Since 3D printing in architecture has been growing in the last decade, what other structures have been 3D printing-inspired? Well, whole 3D printed house have been built. Some were in Russia and China, and a micro-house was recently built in Amsterdam. The first 3D-printed room in 2013, the Digital Grotesque in Zurich, 11 tonnes and 11-feet tall, boasted beautiful baroque detail with millions of micro-textures. There are also plans to 3D print a one-bedroom house at this year’s Milan Design Week. Also 3D -printed were some remains of the siege of Palmyra in Syria after the ISIS destroyed much of its priceless treasures. 3D printing has indeed set a permanent foothold in the realm of architecture and even in archeology.

Printing Complex Parts Quickly and Accurately

For your ideas and prototype models, contact us at 3D Composites. At 3D Composites we are able to turn your ideas into reality through 3D printing. With our professional line of Stratasys 3D printers including the Fortus 450, and strong production-grade thermoplastics, we are able to print complex parts quickly and accurately, creating functional parts from the design phase through to production.

Rhonda Gustafson in customer service

Outstanding Customer Service with Rhonda Gustafson

Exploring Quality & Service with the Women of 3DC

There’s no business like small business when it comes to customer service. Especially when you have the experience, drive, and processes to back it up. Rhonda and her husband Kim started 3D Composites in the fall of 2013 after visiting an additive manufacturing convention that peaked their interest in the business. By December they had purchased their first printer and by 2015 had already opened a second location.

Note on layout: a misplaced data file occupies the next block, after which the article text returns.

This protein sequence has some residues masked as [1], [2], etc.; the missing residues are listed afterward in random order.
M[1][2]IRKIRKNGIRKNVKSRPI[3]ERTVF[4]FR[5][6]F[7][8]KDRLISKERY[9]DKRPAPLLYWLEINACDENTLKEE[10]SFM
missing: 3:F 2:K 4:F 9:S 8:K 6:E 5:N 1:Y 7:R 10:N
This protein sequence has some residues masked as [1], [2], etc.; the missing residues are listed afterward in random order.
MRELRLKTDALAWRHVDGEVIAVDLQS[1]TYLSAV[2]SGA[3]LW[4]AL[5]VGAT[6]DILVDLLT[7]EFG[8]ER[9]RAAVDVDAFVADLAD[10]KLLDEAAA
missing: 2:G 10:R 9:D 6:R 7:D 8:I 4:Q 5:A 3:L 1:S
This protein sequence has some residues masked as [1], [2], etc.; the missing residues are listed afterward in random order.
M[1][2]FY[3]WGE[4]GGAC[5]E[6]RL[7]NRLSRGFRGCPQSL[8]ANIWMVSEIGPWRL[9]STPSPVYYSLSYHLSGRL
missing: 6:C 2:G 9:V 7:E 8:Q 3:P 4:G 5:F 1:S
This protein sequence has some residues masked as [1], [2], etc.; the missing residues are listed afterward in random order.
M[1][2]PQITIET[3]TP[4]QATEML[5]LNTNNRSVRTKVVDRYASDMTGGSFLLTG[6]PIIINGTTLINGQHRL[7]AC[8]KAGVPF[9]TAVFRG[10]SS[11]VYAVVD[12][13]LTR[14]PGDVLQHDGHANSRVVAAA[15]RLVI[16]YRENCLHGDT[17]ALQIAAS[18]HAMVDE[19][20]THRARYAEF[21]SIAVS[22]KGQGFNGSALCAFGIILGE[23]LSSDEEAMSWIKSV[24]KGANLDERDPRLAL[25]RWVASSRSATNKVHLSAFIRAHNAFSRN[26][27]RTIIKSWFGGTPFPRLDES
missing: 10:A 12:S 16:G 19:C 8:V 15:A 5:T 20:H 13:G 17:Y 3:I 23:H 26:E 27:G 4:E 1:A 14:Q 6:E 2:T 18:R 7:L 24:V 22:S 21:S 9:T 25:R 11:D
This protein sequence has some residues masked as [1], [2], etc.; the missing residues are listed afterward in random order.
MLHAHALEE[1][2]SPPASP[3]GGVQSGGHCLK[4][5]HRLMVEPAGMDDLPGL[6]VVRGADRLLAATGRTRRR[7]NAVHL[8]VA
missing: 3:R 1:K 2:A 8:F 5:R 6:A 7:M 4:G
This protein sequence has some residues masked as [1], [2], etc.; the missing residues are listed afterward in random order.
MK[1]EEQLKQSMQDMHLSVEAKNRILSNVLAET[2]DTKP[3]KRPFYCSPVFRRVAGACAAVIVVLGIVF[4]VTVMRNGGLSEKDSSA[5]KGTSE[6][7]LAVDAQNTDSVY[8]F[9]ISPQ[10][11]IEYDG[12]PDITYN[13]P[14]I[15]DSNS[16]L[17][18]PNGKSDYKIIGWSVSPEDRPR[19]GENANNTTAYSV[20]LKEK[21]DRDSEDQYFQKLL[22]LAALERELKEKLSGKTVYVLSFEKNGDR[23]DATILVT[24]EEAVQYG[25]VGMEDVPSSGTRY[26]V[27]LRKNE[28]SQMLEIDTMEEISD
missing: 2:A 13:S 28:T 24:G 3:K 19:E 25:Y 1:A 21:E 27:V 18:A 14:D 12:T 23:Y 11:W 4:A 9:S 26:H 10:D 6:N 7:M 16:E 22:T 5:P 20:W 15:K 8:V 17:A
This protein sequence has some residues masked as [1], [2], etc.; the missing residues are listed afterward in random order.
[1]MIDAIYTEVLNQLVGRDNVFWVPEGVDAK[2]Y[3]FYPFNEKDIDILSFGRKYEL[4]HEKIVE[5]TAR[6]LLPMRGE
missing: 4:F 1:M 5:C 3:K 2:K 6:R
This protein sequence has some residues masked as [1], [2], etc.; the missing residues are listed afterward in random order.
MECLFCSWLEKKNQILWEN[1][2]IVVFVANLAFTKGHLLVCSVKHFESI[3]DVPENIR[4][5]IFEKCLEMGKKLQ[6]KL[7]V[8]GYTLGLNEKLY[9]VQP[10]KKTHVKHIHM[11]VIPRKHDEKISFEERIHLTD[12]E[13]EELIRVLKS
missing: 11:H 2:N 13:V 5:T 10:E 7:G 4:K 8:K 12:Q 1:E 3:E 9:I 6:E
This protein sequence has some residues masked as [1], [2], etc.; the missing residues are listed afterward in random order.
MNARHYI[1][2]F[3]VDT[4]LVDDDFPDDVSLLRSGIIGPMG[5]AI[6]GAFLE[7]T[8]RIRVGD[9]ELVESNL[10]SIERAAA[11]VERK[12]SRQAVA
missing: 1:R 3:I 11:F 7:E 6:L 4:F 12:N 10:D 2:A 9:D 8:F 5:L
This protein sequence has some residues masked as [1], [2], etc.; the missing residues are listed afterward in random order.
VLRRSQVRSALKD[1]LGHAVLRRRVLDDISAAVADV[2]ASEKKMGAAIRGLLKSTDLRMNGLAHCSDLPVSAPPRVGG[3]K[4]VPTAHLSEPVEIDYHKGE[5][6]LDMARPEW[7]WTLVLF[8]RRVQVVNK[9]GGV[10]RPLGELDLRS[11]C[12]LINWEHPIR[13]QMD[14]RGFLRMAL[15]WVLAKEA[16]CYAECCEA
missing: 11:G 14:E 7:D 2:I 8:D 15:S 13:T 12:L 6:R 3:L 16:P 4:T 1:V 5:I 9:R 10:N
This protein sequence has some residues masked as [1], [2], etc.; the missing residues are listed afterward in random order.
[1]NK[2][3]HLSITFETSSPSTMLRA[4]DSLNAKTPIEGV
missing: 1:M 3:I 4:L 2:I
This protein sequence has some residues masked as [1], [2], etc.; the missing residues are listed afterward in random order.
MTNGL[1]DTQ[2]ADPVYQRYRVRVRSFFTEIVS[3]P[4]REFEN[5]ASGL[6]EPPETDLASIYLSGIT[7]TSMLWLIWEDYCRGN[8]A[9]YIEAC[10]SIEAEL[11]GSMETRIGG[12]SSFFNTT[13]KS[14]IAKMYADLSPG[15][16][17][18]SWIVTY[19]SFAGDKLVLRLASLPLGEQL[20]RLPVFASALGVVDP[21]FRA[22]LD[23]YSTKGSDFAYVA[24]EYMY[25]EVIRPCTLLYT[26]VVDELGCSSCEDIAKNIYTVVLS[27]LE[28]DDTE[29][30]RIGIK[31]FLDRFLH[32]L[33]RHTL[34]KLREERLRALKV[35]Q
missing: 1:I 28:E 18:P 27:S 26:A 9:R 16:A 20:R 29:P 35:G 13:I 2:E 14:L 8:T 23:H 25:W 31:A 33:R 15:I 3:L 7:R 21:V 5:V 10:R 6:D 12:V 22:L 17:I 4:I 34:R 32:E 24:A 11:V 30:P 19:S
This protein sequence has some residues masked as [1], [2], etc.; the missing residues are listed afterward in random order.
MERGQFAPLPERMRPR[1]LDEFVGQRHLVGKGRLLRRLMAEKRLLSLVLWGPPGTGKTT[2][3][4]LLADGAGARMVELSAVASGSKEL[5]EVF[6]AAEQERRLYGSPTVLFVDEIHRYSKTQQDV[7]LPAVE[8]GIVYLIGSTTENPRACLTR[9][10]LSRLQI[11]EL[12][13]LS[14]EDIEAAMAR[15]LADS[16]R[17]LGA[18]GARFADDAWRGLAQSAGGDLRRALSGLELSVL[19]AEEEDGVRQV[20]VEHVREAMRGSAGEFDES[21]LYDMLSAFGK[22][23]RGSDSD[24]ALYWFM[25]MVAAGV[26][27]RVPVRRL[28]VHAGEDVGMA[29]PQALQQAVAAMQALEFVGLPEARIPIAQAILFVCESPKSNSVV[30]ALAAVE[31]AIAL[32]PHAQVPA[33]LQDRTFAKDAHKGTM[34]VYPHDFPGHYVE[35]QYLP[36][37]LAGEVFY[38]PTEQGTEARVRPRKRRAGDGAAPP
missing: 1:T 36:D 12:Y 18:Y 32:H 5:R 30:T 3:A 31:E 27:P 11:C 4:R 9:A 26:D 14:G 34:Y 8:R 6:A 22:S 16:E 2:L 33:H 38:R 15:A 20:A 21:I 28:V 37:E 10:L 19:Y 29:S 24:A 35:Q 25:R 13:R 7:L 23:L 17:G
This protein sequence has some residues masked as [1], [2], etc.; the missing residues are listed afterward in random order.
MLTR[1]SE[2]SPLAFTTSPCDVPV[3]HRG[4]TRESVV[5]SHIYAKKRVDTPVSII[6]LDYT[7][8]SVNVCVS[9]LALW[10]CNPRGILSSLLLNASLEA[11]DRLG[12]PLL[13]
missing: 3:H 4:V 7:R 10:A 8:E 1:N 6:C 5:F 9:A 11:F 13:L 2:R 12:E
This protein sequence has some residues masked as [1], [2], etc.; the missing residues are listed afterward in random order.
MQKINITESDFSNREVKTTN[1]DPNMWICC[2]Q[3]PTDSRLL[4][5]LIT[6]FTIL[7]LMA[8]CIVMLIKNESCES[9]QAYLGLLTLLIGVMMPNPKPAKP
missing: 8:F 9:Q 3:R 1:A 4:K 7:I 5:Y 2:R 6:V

“I worked in the medical field for 30 years, CAT scanning works with sliced layers and 3D printing lays down in slice type layers too.” Rhonda’s past experience has given her a unique perspective on the aerospace additive manufacturing industry. “Being a pilot I’ve worked on our airplanes, we’ve done our own maintenance and I’ve gotten familiar with the parts.” She has taken these skills and expanded them into a company that has a proven record of quality and service.

Her favorite part of the job is customer service, “Quoting jobs, getting the parts made to their specifications and hearing back that it works…that’s really rewarding for me,” and it shows through the commitment to the company’s Quality Objectives. “We document those daily. The on-time delivery is tracked on our production schedule and the error-free product is tracked through our (paperwork)”.

Rhonda has also made sure that the attention to keeping the quality goals is also reflected in the employees of 3DC. By bringing on folks like Kim M., Mary Lee, and Sara to manage part production she is leading a team of a majority women to keep the company on track. “We mainly look at the best person for the job really and as it happens most recommended applicants have been female.” As industry standards go they seem to be in good company. “Engineering is definitely weighted heavily male, but management is actually more female…almost all of my buyers are female.”

But for now the future holds growth. Expanding the services 3DC provides in the shape of processes like vacuum thermoforming and CNC machining has been just the next step for a company that has more than doubled since its start a few years ago, and you can expect to see the same commitment to quality service throughout.

Click here to learn more about Rhonda and the quality standards for 3D Composites and check back next month to learn more about quality and service with the women of 3DC.

Committing to the Date with Mary Lee Larson

Exploring Quality & Service with the Women of 3DC

A major part of the success of any company is organization, especially for a small business that is starting to establish itself in a competitive industry. Fortunately for 3D Composites we have Mary Lee Larson keeping the production process in-line for maximum service.